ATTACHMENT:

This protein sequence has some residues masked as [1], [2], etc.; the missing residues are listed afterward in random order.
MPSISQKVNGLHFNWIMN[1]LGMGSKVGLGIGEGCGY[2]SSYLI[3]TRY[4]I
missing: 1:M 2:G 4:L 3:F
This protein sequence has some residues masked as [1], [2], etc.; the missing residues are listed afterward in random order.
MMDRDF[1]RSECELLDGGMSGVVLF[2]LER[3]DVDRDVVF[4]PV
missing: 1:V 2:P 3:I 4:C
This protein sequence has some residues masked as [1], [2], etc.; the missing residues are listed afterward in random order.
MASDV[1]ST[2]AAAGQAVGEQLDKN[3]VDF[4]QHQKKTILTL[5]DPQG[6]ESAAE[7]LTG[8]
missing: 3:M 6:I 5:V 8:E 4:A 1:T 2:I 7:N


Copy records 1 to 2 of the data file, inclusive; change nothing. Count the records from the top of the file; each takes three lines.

This protein sequence has some residues masked as [1], [2], etc.; the missing residues are listed afterward in random order.
MPSISQKVNGLHFNWIMN[1]LGMGSKVGLGIGEGCGY[2]SSYLI[3]TRY[4]I
missing: 1:M 2:G 4:L 3:F
This protein sequence has some residues masked as [1], [2], etc.; the missing residues are listed afterward in random order.
MMDRDF[1]RSECELLDGGMSGVVLF[2]LER[3]DVDRDVVF[4]PV
missing: 1:V 2:P 3:I 4:C